Lancashire (/ˈlæŋkəʃər/ LAN-kə-shər, /-ʃɪər/ -sheer; abbreviated Lancs.) is a county in North West England. Lancashire is a historic, ceremonial and non-metropolitan county and the county boundaries differ between these different forms. Its county town is Lancaster. The non-metropolitan county was created by the Local Government Act 1972 and is administered by the Lancashire County Council and twelve district councils. Its administrative centre is Preston. The ceremonial county has a population of 1,449,300 and an area of 1,189 square miles (3,080 km2).

The Red Rose of Lancaster is the county flower of Lancashire, and a common symbol for the county.
"In Concilio Consilium"
("In Council is Wisdom")
Sovereign stateUnited Kingdom
Constituent countryEngland
RegionNorth West England
Time zoneUTC±00:00 (Greenwich Mean Time)
  Summer (DST)UTC+01:00 (British Summer Time)
Members of Parliament
Ceremonial county
Lord LieutenantCharles Kay-Shuttleworth[2]
High SheriffCatherine Penny[3] (2020–21)
Area3,079 km2 (1,189 sq mi)
  Ranked17th of 48
Population (mid-2019 est.)1,498,300
  Ranked8th of 48
Density487/km2 (1,260/sq mi)
Ethnicity89.7% White British
6.0% S. Asian
2.1% Other White
0.9% Mixed
0.7% E. Asian and Other
0.5% Black
2005 Estimates
Non-metropolitan county
County councilLancashire County Council
Admin HQPreston
Area2,903 km2 (1,121 sq mi)
  Ranked12th of 26
  Ranked4th of 26
Density422/km2 (1,090/sq mi)
ISO 3166-2GB-LAN
ONS code30

Districts of Lancashire
Unitary County council area
  1. City of Lancaster
  2. Wyre
  3. Blackpool
  4. Fylde
  5. City of Preston
  6. Ribble Valley
  7. South Ribble
  8. Hyndburn
  9. Burnley
  10. Pendle
  11. West Lancashire
  12. Chorley
  13. Blackburn with Darwen
  14. Rossendale

The historic County Palatine of Lancashire is still recognised today[4] and includes the large cities of Manchester and Liverpool as well as the Furness and Cartmel peninsulas in the Lake District, and an area of 1,909 square miles (4,940 km2). Many of these places still identify strongly with the county, with Lancashire still being used as part of the postal address. The historic county was subject to a significant boundary reform for administrative purposes in 1974. This created the current ceremonial county and removed Liverpool and Manchester, and most of their surrounding conurbations, to form the metropolitan and ceremonial counties of Merseyside and Greater Manchester.[5][full citation needed][6] The detached northern part of Lancashire in the Lake District, including the Furness Peninsula and Cartmel, was merged with Cumberland and Westmorland to form Cumbria. Administratively, Lancashire lost 709 square miles of land to other counties – about two fifths of its original area – although it did gain some land from the West Riding of Yorkshire. The historic county is celebrated in November on Lancashire Day.[7]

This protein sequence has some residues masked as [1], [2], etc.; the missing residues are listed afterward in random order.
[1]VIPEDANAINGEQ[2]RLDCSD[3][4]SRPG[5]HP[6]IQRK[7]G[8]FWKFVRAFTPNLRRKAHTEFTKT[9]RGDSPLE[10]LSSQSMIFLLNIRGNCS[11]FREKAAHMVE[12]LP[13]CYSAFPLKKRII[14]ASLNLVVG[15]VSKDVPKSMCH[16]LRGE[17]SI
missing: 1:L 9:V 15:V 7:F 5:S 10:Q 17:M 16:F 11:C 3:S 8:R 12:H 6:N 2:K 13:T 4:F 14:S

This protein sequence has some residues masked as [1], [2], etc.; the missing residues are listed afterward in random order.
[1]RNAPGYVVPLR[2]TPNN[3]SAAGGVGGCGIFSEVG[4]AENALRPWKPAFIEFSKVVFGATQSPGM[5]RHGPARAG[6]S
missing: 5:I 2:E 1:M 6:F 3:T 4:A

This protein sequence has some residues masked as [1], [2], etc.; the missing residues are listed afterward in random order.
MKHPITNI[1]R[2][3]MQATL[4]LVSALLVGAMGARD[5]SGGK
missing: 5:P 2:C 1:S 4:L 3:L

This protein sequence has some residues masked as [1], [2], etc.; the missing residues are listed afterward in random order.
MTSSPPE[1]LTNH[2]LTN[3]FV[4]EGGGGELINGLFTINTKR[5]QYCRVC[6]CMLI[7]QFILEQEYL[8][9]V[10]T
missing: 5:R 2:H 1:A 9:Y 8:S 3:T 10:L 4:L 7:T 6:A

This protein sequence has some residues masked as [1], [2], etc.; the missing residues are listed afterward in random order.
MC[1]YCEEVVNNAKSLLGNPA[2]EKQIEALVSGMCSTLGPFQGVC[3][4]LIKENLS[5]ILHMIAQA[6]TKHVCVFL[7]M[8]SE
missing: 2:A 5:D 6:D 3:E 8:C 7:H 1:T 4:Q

The history of Lancashire begins with its founding in the 12th century. In the Domesday Book of 1086, some of its lands were treated as part of Yorkshire. The land that lay between the Ribble and Mersey, Inter Ripam et Mersam, was included in the returns for Cheshire. Lancashire emerged as a major commercial and industrial region during the Industrial Revolution. Liverpool and Manchester grew into its largest cities, with economies built around the docks and the cotton mills respectively.[8] These cities dominated global trade and the birth of modern industrial capitalism. The county contained several mill towns and the collieries of the Lancashire Coalfield. By the 1830s, approximately 85% of all cotton manufactured worldwide was processed in Lancashire.[9] A number of towns and cities were major cotton mill towns during this time. Blackpool was a centre for tourism for the inhabitants of Lancashire's mill towns, particularly during wakes week.

Today, the county borders Cumbria to the north, Greater Manchester and Merseyside to the south, and North and West Yorkshire to the east; with a coastline on the Irish Sea to the west. The historic county's boundaries remain the same as those of the county palatine with Lancaster serving as the county town, and the Duke of Lancaster (i.e. the King) exercising sovereignty rights,[10] including the appointment of lords lieutenant in Greater Manchester and Merseyside.[11]

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